Yes, I believe the intent is to "highlight" part of the trace; however, mine is highlighting much to bright. I'll have to check those voltage levels in the Z-Axis circuit and see if the plugins are somehow providing the wrong voltages.

Thanks,
Barry - N4BUQ

----- Original Message -----
From: "Mark Vincent" <orangeglowaudio@gmail.com>
To: "tekscopes" <TekScopes@groups.io>
Sent: Thursday, October 21, 2021 10:17:14 AM
Subject: Re: [TekScopes] 7704A - Delayed Sweep Intensity Too Bright
Barry,

See if having the A/B intensity turned up and the crt bias up (more negative at
the grid) helps. If your S/N is <210000, check Q320, Q322, Q420 and Q422. These
are in the two heatsinks on the right side top. If these are leaky, use
KSP10BU. I do not see any internal intensity control in this model. It may be
that the delayed signal is to be brighter to give contrast.

Mark



Re: 7704A - Delayed Sweep Intensity Too Bright

n4buq
 

Stephen,

I'll have to check that. I think the problem is seen for other time-bases so not sure if it's a problem with the plugin but it could be.

Thanks,
Barry - N4BUQ

----- Original Message -----
From: "SCMenasian" <scm@menasians.com>
To: "tekscopes" <TekScopes@groups.io>
Sent: Thursday, October 21, 2021 11:04:37 AM
Subject: Re: [TekScopes] 7704A - Delayed Sweep Intensity Too Bright
Barry,

Maybe the discussion of Aux Z axis Control and Aux Z Axis Out on pages 3-16 and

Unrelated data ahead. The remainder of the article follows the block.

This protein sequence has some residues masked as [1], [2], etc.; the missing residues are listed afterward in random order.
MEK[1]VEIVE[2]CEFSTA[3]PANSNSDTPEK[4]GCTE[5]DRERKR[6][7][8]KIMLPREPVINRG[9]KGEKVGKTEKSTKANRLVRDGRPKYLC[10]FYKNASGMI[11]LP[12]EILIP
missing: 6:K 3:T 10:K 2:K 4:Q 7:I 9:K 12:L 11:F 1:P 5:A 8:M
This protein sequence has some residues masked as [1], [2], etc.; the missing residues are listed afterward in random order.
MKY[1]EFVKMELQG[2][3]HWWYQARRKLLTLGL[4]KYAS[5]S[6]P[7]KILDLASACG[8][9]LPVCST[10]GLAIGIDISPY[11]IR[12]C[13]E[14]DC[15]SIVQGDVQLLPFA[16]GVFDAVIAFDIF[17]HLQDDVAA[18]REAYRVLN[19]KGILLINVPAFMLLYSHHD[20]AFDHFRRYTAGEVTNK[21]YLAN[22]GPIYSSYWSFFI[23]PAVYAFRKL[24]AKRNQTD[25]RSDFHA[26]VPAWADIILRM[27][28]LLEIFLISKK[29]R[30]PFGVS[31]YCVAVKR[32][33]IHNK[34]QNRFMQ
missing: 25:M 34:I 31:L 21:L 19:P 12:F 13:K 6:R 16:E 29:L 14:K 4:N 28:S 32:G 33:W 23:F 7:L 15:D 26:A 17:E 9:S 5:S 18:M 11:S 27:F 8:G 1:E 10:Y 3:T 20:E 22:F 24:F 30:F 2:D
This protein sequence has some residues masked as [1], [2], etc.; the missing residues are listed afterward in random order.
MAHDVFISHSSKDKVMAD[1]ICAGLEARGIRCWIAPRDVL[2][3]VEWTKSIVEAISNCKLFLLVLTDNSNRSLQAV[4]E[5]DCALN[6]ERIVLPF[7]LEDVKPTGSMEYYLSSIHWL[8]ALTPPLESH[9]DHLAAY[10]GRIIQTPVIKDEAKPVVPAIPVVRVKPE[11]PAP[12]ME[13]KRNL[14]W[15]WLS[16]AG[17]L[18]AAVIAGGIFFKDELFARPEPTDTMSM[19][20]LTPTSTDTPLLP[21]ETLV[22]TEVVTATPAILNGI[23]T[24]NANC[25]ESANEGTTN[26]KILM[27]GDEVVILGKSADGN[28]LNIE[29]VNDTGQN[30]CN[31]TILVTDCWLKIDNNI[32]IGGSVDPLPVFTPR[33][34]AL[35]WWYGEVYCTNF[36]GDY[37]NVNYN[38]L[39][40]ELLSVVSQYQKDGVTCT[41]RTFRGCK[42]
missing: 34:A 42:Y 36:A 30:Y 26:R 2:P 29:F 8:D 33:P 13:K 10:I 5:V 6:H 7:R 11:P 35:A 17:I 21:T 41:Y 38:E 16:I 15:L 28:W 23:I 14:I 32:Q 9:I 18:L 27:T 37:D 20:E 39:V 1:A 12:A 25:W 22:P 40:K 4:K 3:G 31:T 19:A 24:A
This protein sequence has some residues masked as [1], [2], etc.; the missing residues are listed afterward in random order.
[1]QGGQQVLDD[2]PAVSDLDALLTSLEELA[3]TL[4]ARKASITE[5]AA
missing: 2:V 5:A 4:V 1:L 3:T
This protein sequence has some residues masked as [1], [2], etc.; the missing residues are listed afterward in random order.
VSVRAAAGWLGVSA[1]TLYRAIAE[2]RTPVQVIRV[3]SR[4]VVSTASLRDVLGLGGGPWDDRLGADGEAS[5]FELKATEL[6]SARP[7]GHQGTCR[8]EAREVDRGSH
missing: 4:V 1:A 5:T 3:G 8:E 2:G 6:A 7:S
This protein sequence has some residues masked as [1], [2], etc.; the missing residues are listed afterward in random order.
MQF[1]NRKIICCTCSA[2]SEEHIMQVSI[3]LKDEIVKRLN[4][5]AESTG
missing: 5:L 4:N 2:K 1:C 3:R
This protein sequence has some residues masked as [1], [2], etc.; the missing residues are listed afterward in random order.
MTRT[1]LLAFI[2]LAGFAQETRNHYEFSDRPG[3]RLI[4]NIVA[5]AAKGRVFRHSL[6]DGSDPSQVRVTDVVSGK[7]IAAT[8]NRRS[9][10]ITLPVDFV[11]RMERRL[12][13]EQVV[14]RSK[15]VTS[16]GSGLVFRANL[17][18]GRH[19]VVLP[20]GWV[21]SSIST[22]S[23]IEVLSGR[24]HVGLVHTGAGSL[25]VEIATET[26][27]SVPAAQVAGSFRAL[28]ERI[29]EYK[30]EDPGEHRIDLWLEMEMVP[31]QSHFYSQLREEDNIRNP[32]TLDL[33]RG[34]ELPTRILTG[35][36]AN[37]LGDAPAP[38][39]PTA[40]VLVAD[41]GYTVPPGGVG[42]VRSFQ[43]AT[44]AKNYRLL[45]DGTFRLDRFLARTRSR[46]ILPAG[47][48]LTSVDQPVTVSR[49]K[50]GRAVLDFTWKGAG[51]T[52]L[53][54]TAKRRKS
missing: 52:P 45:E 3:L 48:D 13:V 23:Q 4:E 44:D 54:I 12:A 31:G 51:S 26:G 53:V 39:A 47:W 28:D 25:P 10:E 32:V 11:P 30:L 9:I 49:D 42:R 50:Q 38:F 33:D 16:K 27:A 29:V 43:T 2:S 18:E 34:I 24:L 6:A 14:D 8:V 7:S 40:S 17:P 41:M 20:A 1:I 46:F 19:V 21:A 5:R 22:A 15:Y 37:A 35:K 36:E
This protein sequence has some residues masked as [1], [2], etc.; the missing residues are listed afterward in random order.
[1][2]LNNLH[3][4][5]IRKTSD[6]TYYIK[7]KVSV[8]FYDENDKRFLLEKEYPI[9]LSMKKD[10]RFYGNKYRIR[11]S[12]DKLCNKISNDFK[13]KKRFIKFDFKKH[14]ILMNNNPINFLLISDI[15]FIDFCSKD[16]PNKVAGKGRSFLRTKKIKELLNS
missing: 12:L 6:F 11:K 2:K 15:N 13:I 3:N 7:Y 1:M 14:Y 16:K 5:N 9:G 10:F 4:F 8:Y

3-17 of the 7B53A manual will give a clue. It describes the Z-Axis interface to
the mainframe. Since the 7B92A has a front panel contrast adjustment, the
interface probably has the ability to control intensity via a voltage level.
Perhaps a bad component in those sections of your 7B53A has that level pegged.

Stephen Menasian



Re: Idle Question About the 485

Ozan
 

Hi Walter,

On Thu, Oct 21, 2021 at 09:14 AM, walter shawlee wrote:
50 ohm protection on the 485 is a fusible ceramic element in the attenuator
chain, a rare and hard to find object.
---
485 has an active protection circuit that flips input relay to 1M-ohm setting to protect the 50-ohm attenuator. There could be a fusible element as well although I can't see it in the schematic or the pictures I took on my unit. Perhaps it was on certain serial number range.

Ozan


Re: Debugging begins: Tek 606

toby@...
 

On 2021-10-17 11:12 p.m., toby@telegraphics.com.au wrote:
Hi,
Was testing my Tek 606 yesterday, and after power on and the next few minutes it made about five "snap" discharge sounds with fluctuations in brightness. After the last one, I lost trace permanently.
Checked LV rails and all are spot on except for the +30 and +120 unregulated, which are off the HV transformer secondary. Before I go any farther, does anyone have a good idea of what the discharges might mean?
The next step seems to be to power the board to investigate further.

The HV section is basically this (but my unit shows some updates as mentioned previously): https://imgur.com/gtO35ue